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30 August 2007
JSU Biology Professors
Attend Real-Time PCR Workshop

Top left: Dr. Benjie Blair Top Right: Dr. LaJoyce Debro Botttom Left: Dr. Chris Murdock Bottom Right: Dr. Mark Meade

Drs. Benjie Blair, LaJoyce Debro, Mark Meade and Chris Murdock recently returned from Sunnyvale, California where they attended a Cepheid Inc. sponsored workshop in real-time PCR techniques. The training was included as part of an educational technology grant awarded to Dr. Murdock and his fellow biology colleagues this summer.

The grant awarded to the JSU Department of Biology also included the acquisition of a SmartCycler II real-time PCR system for the department itself. PCR is a technique that allows rapid amplification and detection of specific genes (DNA) in an organism. Real-time PCR is important in the clinical setting to diagnose and detect diseases.

Dr. Blair points out, “Many hospitals are currently transitioning from traditional culture methods of identifying bacteria, which can take days, to more contemporary molecular methods, such as real-time PCR, that can provide results in less than an hour.”

The Cepheid real-time PCR instrument uses fluorescent dyes to detect extremely low quantities (i.e., only a few copies) of a specific gene. This methodology allows for the detection and identification of specific genes from many sources, including bacteria, viruses, or humans.

The Jacksonville State University department of biology is one of only a few programs in the region that have such technological capabilities. As such, the JSU program provides student opportunities to gain experiences with many of the equipment and protocols commonly used in the biotechnology workforce. These experiences are also critical to students applying to post-graduate programs in research or health related fields (i.e., medical school).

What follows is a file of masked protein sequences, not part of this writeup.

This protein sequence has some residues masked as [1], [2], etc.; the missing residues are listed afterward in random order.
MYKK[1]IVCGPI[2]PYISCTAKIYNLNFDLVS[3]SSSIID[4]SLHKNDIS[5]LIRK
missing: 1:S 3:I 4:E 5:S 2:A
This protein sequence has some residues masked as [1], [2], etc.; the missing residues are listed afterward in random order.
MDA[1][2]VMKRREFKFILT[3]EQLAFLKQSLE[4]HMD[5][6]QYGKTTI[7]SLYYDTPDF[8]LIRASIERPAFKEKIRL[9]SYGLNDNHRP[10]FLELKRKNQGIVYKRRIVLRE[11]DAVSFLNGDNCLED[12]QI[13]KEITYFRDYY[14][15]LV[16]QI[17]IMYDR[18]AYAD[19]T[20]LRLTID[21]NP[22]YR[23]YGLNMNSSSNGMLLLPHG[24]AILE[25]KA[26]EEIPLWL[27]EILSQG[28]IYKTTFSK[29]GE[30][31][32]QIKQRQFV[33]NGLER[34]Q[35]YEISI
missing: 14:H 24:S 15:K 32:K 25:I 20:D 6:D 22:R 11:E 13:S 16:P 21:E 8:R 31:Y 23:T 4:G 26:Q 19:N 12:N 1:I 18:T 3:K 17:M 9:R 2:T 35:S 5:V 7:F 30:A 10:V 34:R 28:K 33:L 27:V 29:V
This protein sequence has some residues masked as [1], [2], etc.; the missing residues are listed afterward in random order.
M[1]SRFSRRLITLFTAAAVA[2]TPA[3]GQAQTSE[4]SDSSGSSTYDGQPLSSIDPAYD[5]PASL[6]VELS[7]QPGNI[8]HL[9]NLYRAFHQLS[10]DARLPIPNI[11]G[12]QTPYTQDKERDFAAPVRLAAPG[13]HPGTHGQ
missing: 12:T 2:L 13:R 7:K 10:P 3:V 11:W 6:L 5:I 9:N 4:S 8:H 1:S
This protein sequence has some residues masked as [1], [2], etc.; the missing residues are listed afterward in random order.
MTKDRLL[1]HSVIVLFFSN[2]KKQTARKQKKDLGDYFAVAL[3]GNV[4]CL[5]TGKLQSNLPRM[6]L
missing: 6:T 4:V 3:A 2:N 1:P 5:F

JSU emphasizes hands-on research experiences for its biology students and many will benefit from experiences with this cutting edge technology. Undergraduate and graduate students will better understand how to rapidly produce data and to interpret the results.

“It is important for students to take advantage of these opportunities while they are undergraduates”, states Dr Murdock. “These students can then present their research at professional meetings or publish in journals, both which help to build impressive résumés.”

To help in the dissemination of expanding molecular technologies, the faculty participants are planning a two-day workshop, similar to the one attended at Cepheid, for interested students at JSU and neighboring institutions. The biology department at JSU is rapidly building a reputation for training students in molecular and biotechnology techniques.

According to Dr. Meade, “The support the University administration is providing to our department, and the science programs at JSU, in general, ensures students at JSU and in our region will continue to have opportunities of this type.”

Dr. Debro agrees and states further, “The biotechnology field is constantly changing and we have to change with it. Both faculty and students alike must continue to expand their education to keep up with advancing techniques that emerge each year.”

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